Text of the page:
kapa kulture

This blog is dedicated to Hawaiian kapa and matters related to Hawai'i nei…kuku kapa e!

Archive for the tag “wauke”

Hawaiian Word of the Day: ʻumeke

ʻumeke: Bowl, calabash, circular vessel, as of wood or gourd. ʻUmeke kāʻeo, a well-filled calabash [a well-filled mind]. ʻUmeke pala ʻole, calabash without a dab [empty bowl, empty mind]. hoʻo.ʻumeke, hōʻumeke. To assume the shape of a bowl; to assume the shape of fruit, to bear fruit. Fig., to have enough to eat. E pua ana ka ʻōhiʻa ʻai a hōʻumeke i ka malama o Hinaiaʻeleʻele, the mountain apple blooms and fruits form in the month of Hinaiaʻeleʻele.

ipu umeke

ʻumeke ʻai: Poi bowl. Fig., source of food, of the uplands.
ʻumeke ipu kai: Bowl, as for serving meat or salty meat.
ʻumeke kepekepe: Bowl with horizontal flat panels. Lit., wedged bowl.
ʻumeke lāʻau: Wooden bowl.
ʻumeke mānaʻai: Very small bowl, as formerly used for poi by favorite children. Lit., poi mouth-fed bowl.
ʻumeke ʻōpaka: Bowl with vertical panels with vertical edges between them.
ʻumeke palapaʻa: Thick-bottomed wooden calabash. Lit., firm-dabbed bowl, perhaps so called because dabs of poi are held firm in this type of calabash that does not upset.
ʻumeke pāwehe: A decorated gourd bowl, as made on Niʻihau.
ʻumeke pōhue: Gourd calabash.

ipu-umeke

Photo found on the Kaʻahele Hawaiʻi Website. Click below to access more information on Hawaiian ipu and more resources for Hawaiian culture and arts.

Na Ipu O Hawaiʻi

Hawaiian Kapa

Relationships between Polynesian island groups are evident in the technology of bark cloth fabrication and design methods. But there are also connections to more esoteric beliefs. One such connection between Hawaiʻi and Tahiti is found in the word hiapo. According to Mary Pukui in her book, “The Polynesian Family System in Kaʻu Hawaiʻi” (1999), the significance of the bark cloth hiapo is related to a special term applying to first born children. Mrs. Pukui suggests that the Hawaiian use of this word reflects the origins of Hawaiian aliʻi coming from Tahiti in ancient days. Hiapo in the Marquesas and Tahiti refers to the cloth which covers the first born child of high rank. Hiapo is used in Hawaiian language to describe a child’s relationship in the family ie., “kuʻu hiapo” which means, my first-born applied to male or female children of rank, or ko makou hiapo, first-born of our family” (Handy & Pukui, pp.46-47, 1999).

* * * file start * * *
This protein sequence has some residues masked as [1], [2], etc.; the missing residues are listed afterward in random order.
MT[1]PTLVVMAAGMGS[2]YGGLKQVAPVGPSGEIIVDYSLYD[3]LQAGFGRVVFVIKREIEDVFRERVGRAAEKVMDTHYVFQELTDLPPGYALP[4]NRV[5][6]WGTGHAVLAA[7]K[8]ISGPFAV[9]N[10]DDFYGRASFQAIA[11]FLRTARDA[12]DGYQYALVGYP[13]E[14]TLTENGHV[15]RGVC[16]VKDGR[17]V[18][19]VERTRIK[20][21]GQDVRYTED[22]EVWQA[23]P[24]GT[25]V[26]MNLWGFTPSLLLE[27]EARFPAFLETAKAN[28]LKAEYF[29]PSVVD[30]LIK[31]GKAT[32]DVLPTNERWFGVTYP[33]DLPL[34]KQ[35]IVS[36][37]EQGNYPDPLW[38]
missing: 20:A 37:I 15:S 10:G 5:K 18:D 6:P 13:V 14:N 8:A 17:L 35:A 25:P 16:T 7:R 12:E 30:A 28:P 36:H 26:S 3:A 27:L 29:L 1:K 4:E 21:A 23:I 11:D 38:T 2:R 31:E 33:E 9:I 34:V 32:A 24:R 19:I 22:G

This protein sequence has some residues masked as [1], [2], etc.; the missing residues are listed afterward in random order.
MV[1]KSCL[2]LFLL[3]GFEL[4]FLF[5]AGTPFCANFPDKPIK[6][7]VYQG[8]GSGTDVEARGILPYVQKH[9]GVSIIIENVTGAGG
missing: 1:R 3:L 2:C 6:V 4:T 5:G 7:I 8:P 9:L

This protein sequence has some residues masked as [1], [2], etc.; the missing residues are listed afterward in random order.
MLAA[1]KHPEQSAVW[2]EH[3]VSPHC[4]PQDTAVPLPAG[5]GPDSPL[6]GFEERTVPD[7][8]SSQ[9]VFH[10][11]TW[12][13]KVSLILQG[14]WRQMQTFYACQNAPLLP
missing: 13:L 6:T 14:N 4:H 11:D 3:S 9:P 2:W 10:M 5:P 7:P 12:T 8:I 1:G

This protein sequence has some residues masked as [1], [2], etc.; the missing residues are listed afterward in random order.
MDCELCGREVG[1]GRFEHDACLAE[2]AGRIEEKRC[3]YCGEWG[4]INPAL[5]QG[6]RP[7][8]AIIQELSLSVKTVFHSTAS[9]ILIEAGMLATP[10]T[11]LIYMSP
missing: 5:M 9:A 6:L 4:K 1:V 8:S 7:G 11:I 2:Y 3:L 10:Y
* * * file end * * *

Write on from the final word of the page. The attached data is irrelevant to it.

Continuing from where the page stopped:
In Hawaiʻi, the generic Polynesian term, tapa is called kapa. It is most refined in Hawaiʻi and is recognized as “a variety unsurpassed by any other culture of the Pacific” (Pacific Tapa, p. 91, 1997). The paper mulberry (Broussonetia papyrifera), called wauke, in Hawaiian, was grown in abundance in the old days for kapa production. It was used mainly for blankets and clothing. Women dressed in the pāʻū skirt. Men wore the loincloth malo, which was folded to show designs on both sides. A kihei was a cape worn by both men and women. The kihei was useful for cold weather but it was also a garment used particularly during ceremonies.

Ways That Hawaiians Used Kapa Cloth

Priests wore white kapa at ceremonial times. The kapa used in the heiau (place of religious worship), was pure white, undyed, and undecorated (Ancient Hawaiian Civilization, A Lecture Series from Kamehameha Schools, 1979). Religious function included wrapping god images in fine white kapa, and covering heiau towers which were treated as places for the gods to enter.

Bed coverings were made that consisted of five separate sheets sewn together, two and a half, to three yards long, squared. Soiled blankets and clothing were washed carefully, pounded again and reassembled. Uses were determined by different grades or quality of thickness:

Thick, firm pieces for the sleeping houses, which were sewn into layers for added warmth

Delicate lacy and silken pieces for wrapping newborn aliʻi

Oiled kapa, saturated with kukui nut oil or coconut oil for waterproofing and strengthening. This was used to make clothing for fishermen, feather-gatherers and bird-catchers, and covers for canoes